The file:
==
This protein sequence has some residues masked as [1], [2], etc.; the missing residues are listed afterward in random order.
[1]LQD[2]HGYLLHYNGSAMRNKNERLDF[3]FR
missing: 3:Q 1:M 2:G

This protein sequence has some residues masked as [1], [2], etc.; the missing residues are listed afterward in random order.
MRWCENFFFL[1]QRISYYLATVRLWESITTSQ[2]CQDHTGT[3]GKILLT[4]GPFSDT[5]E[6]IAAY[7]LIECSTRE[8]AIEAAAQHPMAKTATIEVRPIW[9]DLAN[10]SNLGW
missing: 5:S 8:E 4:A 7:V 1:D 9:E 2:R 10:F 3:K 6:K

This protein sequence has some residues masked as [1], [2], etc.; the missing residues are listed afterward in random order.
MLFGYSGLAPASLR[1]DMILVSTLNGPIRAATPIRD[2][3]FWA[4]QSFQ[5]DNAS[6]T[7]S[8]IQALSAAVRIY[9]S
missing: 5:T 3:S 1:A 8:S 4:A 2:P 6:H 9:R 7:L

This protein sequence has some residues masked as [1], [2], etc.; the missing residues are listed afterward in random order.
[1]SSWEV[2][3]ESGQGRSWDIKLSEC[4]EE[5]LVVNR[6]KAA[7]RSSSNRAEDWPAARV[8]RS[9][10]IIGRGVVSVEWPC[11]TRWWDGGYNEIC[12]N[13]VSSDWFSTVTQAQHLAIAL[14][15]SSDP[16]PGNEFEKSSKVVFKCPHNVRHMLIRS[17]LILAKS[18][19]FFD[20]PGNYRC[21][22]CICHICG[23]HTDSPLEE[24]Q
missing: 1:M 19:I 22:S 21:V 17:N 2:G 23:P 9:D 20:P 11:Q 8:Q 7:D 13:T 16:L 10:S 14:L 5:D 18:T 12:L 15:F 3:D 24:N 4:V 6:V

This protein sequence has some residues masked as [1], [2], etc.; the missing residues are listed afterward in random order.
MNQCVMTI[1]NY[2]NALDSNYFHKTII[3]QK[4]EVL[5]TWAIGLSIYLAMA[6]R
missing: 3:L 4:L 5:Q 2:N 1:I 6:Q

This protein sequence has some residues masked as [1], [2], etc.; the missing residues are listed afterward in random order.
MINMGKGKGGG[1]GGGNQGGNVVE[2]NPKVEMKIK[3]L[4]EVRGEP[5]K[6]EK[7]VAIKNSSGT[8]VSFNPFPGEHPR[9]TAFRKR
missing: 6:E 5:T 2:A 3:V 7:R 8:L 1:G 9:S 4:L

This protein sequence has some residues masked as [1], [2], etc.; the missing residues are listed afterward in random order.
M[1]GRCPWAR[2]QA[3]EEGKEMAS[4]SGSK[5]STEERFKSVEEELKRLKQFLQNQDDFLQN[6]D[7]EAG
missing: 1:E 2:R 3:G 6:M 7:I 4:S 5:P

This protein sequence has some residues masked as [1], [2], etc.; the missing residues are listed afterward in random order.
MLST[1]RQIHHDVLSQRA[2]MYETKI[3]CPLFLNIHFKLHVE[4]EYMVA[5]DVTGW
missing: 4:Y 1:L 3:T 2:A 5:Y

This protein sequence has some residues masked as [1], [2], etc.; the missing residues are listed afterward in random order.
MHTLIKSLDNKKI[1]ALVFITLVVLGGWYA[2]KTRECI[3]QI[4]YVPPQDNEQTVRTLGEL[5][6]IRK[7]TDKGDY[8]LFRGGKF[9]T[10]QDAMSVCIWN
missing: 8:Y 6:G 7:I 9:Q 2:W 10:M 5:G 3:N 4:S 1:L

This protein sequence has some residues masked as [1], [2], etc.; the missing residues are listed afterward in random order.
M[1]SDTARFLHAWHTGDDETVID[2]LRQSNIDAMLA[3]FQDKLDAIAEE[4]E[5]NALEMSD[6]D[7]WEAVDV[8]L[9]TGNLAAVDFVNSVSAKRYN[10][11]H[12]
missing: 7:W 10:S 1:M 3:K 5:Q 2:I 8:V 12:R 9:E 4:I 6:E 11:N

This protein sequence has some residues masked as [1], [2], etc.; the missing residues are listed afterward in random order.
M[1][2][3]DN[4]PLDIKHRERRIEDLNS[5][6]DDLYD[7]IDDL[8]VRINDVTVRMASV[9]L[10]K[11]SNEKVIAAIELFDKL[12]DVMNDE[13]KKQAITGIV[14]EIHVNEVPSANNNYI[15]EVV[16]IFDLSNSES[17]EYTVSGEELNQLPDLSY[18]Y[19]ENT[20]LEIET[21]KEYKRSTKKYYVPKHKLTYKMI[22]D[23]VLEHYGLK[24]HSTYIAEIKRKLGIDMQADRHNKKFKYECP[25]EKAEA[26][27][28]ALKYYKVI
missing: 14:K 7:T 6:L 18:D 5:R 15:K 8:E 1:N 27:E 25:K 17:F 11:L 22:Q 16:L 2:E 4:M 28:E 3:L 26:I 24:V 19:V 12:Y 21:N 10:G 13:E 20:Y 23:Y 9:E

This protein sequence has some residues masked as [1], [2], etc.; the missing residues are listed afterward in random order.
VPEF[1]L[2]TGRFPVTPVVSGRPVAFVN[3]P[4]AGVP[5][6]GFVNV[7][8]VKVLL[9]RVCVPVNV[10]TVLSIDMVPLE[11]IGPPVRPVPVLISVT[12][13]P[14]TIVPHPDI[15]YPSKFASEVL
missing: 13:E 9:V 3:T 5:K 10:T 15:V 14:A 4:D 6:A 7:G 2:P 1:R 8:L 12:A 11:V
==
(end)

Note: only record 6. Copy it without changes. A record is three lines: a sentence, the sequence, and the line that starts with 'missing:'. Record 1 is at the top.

This protein sequence has some residues masked as [1], [2], etc.; the missing residues are listed afterward in random order.
MINMGKGKGGG[1]GGGNQGGNVVE[2]NPKVEMKIK[3]L[4]EVRGEP[5]K[6]EK[7]VAIKNSSGT[8]VSFNPFPGEHPR[9]TAFRKR
missing: 6:E 5:T 2:A 3:V 7:R 8:L 1:G 9:S 4:L